Hamas Charities Thrive Despite U.S.-Led Fund Freeze

Daily News Article   —   Posted on October 20, 2006

(by Joshua Mitnick, WashingtonTimes.com) RAMALLAH, West Bank — A U.S.-led funding squeeze, which has paralyzed the Hamas-led Palestinian government, has had the unintended effect of bolstering the militant group’s network of schools, hospitals and alms societies.
    Foreign donations, often consisting of cash in suitcases smuggled across the border, have permitted Hamas’ vast social-welfare network to thrive, say officials and analysts.
    “All charitable organizations affiliated with Hamas are still functioning,” said Sheik Yazeeb Khader, an editor of Hamas’ West Bank newspaper. He said the charities in Gaza have especially benefited from money “brought across the border and not checked.”
    For years, while Hamas’ military wing dispatched suicide bombers to Israeli cities, the group’s civilian wing quietly built up a grass-roots following with its network of Islamic social-welfare organizations.
    The charities went far beyond anything established by the secular government of Yasser Arafat and helped give Hamas the support needed to oust Arafat loyalists in January elections and take power in March.
    Unable to pay for supplies, government ministries have since ceased to function, and without salaries, civil servants have gone on strike.
    The charities, however, openly boast that they continue to get money from Muslim communities in the Persian Gulf, Europe and the United States.
    “These organizations are living in a golden age, where they are badly needed. There is no other way to take care of those people,” said Basem Ezbidi, a political science professor at Birzeit University.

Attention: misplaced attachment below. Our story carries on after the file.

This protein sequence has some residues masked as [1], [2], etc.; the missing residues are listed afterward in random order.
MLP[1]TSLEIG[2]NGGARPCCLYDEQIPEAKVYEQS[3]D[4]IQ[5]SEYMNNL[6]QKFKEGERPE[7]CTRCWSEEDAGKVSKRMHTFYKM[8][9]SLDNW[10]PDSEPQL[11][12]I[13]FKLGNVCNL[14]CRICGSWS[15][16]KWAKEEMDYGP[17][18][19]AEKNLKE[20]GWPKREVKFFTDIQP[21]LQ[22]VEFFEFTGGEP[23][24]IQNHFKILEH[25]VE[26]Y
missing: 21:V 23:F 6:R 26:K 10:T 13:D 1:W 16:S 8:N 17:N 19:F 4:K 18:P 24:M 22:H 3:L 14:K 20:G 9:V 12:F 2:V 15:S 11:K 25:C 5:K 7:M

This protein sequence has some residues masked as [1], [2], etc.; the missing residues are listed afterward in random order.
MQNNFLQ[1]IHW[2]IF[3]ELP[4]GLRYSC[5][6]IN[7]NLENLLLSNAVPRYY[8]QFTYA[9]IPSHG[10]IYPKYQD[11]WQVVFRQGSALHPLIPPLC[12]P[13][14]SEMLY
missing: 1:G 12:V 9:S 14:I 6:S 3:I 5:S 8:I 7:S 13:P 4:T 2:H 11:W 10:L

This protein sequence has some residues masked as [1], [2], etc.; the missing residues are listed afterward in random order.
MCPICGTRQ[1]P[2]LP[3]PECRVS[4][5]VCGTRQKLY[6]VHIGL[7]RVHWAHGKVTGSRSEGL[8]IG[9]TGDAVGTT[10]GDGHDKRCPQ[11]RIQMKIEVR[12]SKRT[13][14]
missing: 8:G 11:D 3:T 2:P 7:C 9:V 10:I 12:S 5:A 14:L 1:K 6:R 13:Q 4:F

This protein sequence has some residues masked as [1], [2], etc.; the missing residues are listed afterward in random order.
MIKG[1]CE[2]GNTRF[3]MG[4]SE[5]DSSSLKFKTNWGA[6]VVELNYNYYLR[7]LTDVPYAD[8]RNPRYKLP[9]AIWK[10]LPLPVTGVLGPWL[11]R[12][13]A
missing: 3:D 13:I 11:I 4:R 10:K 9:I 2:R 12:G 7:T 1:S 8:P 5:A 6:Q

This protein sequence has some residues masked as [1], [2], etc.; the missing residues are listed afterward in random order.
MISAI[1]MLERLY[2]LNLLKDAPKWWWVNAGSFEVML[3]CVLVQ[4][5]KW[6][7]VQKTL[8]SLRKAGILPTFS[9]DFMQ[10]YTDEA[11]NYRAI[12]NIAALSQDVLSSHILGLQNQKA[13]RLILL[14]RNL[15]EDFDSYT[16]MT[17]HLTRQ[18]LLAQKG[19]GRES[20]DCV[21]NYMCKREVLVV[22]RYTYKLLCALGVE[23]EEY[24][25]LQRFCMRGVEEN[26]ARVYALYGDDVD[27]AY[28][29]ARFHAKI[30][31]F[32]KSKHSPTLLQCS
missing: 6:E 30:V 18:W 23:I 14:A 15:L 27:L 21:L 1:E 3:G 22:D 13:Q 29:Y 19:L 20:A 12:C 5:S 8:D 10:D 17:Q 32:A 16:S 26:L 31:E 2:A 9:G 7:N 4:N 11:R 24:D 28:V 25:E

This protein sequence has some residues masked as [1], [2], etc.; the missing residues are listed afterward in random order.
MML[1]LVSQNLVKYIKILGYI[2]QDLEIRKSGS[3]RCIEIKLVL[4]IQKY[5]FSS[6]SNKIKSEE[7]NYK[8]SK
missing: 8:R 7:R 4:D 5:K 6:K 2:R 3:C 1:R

The links between Hamas and its social affiliates are kept deliberately murky.
    None of the charities bear the Hamas name. Ask the managers about support from Hamas, and they are quick to deny any political affiliation.
    Amid continuing economic hardship, the charities are coming under fire from some who charge that Hamas is protecting its own.
    “There is a lot of money in Hamas,” said Abdel Nasser Najjar, a columnist for Al Ayyam, a newspaper of the opposition Fatah party.
    “The problem now, is that Hamas is only giving to their own people, or people who are close to the movement.”
    At one Islamic charity in Ramallah, the Al Farah society, questions about Hamas make relief workers and clients — a group of women in head scarves or veils — go stiff.
     Israeli soldiers raided the organization’s offices several months ago, confiscating computers, welfare records, and eventually arresting director Teiysur Arure.
    Recently released from jail, the director denies any political affiliation.
    The same goes for Mohammad Tanbura, who heads the Gaza-based El-Salah society, which distributes school supplies and helps destitute families survive.
    “We have nothing to do with the government, we are a Palestinian organization that works for the social sector rather than the political sector,” Mr. Tanbura said. “This is not a Hamas charity work. Our money is legal.”
    Birzeit University’s Mr. Ezbidi said most Islamic charities have some connection with Hamas, even if it’s a 10 percent stake in the operations.
    “To really draw a line between what is considered Hamas and what is not is a difficult thing because Hamas has a broad constituency,” he said. “It’s general knowledge that Hamas is running health care clinics, hospitals and subsidizing tuition. But it’s done in an unpublicized forum.”
    In recent months, the case load at Al Farah’s alms house has more than doubled under the weight of an aid boycott that has left some 140,000 civil servants without pay and the poor without welfare checks.
    “If the government isn’t providing for us, then Islamic institutions are providing for us,” said Mr. Arure, the director. “People have crossed the red line, they have no money whatsoever.”

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